Quantitative proton magnetic resonance imaging in focal cerebral ischemia in rat brain.

Published

Journal Article

Proton magnetic resonance (MR) imaging has been recommended as a diagnostic tool for the detection of focal cerebral ischemia. We compared microscopic MR images of rat brains after focal cerebral ischemia with evidence of histological damage found on corresponding silver-impregnated or cresyl violet-stained brain sections. Ten male Wistar rats were subjected to permanent unilateral occlusions of the right middle cerebral and common carotid arteries under halothane anesthesia. Twenty-four hours later the area of injury on MR images amounted to 26% of the total slice area, whereas only 9% of the total slice area was necrotic on histological sections from the same animals. The infarcted areas on tissue sections were surrounded by regions of selective neuronal injury in the cerebral cortex and occasionally in the hippocampus. The area of injury on MR images was larger than the combined areas of infarction and selective neuronal injury on histological sections. Areas of increased T2 values on MR images extended medially into noninfarcted striatum and laterally and dorsally into noninfarcted cortex. The lateral and dorsal areas on MR images frequently coincided with cortical areas in which considerable selective neuronal injury was present in the upper cortical layers. We hypothesize that the abnormal areas on MR images above histologically normal brain tissue represent the ischemic penumbra. If true, this is the first demonstration of the ischemic penumbra by MR imaging and may reflect our use of Wistar rats, a new image analysis technique, and ultra-high resolution MR imaging.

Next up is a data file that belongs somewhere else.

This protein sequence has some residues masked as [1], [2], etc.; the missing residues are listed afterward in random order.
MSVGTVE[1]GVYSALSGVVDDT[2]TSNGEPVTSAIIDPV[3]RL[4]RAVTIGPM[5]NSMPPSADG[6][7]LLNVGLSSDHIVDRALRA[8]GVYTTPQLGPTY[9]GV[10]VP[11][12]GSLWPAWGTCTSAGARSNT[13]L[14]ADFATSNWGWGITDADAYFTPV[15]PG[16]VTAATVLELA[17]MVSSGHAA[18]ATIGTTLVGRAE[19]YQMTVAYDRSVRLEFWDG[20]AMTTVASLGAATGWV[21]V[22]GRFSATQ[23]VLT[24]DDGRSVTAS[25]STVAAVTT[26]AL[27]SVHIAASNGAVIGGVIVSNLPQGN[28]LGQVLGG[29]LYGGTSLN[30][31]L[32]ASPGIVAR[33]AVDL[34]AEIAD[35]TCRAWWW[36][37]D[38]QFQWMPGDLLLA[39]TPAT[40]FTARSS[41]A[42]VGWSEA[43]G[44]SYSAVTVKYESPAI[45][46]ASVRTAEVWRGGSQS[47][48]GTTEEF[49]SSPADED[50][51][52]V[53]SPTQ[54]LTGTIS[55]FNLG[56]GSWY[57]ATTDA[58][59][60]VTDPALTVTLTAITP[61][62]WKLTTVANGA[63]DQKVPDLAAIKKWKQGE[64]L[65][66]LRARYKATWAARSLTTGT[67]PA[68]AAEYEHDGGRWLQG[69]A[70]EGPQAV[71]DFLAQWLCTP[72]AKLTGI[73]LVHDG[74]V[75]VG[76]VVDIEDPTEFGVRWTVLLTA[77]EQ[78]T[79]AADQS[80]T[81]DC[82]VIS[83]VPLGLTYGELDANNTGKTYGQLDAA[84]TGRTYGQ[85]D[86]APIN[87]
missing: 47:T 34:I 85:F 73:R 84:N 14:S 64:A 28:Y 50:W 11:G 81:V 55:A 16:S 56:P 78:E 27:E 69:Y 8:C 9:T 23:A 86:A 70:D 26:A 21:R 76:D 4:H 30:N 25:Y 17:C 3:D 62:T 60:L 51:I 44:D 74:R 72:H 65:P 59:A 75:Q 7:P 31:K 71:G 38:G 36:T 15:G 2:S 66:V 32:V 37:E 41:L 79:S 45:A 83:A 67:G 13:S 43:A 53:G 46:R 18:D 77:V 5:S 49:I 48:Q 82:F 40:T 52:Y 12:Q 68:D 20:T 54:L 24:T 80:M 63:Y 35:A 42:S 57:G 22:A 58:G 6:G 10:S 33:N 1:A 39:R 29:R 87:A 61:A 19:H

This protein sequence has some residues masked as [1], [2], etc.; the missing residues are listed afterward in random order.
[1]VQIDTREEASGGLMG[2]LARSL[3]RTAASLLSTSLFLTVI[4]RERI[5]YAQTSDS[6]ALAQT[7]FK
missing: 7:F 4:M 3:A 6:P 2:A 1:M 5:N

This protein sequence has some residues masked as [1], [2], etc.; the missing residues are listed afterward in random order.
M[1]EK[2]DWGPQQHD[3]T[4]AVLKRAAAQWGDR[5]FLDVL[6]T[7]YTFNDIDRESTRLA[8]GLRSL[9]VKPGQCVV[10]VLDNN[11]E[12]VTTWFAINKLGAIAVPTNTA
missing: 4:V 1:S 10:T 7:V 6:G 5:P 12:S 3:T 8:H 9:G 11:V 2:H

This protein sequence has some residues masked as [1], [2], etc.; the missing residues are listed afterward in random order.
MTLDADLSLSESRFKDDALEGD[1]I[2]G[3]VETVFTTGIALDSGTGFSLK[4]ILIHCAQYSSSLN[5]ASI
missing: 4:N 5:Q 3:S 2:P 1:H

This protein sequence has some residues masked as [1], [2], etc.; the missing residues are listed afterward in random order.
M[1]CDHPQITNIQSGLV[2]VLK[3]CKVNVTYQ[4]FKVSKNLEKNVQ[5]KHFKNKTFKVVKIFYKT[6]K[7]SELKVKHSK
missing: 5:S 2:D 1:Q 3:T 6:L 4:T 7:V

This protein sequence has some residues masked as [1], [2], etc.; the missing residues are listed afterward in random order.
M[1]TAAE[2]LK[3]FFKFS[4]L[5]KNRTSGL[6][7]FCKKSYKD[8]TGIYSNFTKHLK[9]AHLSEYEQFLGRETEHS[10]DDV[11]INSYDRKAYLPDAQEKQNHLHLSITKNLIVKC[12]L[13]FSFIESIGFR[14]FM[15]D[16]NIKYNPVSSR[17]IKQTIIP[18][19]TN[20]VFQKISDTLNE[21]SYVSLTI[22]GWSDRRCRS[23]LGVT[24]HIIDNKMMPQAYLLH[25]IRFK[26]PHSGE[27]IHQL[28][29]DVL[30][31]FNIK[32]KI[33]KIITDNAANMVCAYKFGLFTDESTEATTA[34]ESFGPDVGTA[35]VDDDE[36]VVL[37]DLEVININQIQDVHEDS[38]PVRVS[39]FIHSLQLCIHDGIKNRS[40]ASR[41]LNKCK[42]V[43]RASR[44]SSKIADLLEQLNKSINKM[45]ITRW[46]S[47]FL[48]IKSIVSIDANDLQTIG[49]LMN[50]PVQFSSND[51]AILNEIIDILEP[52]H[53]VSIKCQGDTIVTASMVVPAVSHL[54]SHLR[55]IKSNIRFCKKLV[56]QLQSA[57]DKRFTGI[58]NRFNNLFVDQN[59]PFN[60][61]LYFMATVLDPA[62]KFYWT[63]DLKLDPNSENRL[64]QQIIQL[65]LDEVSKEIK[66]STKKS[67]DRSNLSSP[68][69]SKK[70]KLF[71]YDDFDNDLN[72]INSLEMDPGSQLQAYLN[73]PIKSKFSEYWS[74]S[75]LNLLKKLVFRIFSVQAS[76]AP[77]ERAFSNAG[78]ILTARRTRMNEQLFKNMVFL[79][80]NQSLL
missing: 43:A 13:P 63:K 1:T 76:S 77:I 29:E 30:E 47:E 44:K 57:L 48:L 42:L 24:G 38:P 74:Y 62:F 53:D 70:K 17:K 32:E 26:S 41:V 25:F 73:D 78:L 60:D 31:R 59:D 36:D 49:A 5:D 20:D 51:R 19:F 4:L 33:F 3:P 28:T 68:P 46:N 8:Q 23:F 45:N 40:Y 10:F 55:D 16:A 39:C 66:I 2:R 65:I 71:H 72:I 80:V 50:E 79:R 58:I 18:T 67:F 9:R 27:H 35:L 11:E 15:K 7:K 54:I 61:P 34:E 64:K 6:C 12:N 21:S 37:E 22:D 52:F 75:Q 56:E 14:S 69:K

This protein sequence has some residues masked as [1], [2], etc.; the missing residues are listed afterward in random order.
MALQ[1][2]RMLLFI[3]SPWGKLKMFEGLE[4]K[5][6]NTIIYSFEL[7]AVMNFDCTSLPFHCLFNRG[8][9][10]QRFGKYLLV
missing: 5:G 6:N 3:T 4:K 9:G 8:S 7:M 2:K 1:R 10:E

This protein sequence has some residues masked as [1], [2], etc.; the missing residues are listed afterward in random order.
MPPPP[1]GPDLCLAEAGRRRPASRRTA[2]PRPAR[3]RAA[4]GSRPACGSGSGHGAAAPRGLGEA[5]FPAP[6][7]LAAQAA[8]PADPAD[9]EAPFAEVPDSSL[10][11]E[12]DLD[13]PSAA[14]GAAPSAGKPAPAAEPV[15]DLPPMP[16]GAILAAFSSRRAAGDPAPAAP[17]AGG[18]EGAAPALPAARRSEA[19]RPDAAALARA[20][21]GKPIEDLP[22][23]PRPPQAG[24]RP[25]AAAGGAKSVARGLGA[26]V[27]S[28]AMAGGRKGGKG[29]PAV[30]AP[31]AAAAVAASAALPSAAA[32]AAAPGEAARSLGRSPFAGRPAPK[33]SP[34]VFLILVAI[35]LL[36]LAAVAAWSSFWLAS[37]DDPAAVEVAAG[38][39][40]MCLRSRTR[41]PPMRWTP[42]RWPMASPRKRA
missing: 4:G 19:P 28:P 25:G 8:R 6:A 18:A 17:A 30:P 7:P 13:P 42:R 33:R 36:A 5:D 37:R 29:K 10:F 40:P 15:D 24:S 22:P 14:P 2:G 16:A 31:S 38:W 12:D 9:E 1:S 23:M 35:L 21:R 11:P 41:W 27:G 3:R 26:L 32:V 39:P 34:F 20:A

Full Text

Duke Authors

Cited Authors

  • Benveniste, H; Cofer, GP; Piantadosi, CA; Davis, JN; Johnson, GA

Published Date

  • February 1991

Published In

Volume / Issue

  • 22 / 2

Start / End Page

  • 259 - 268

PubMed ID

  • 2003291

Pubmed Central ID

  • 2003291

International Standard Serial Number (ISSN)

  • 0039-2499

Digital Object Identifier (DOI)

  • 10.1161/01.str.22.2.259

Language

  • eng

Conference Location

  • United States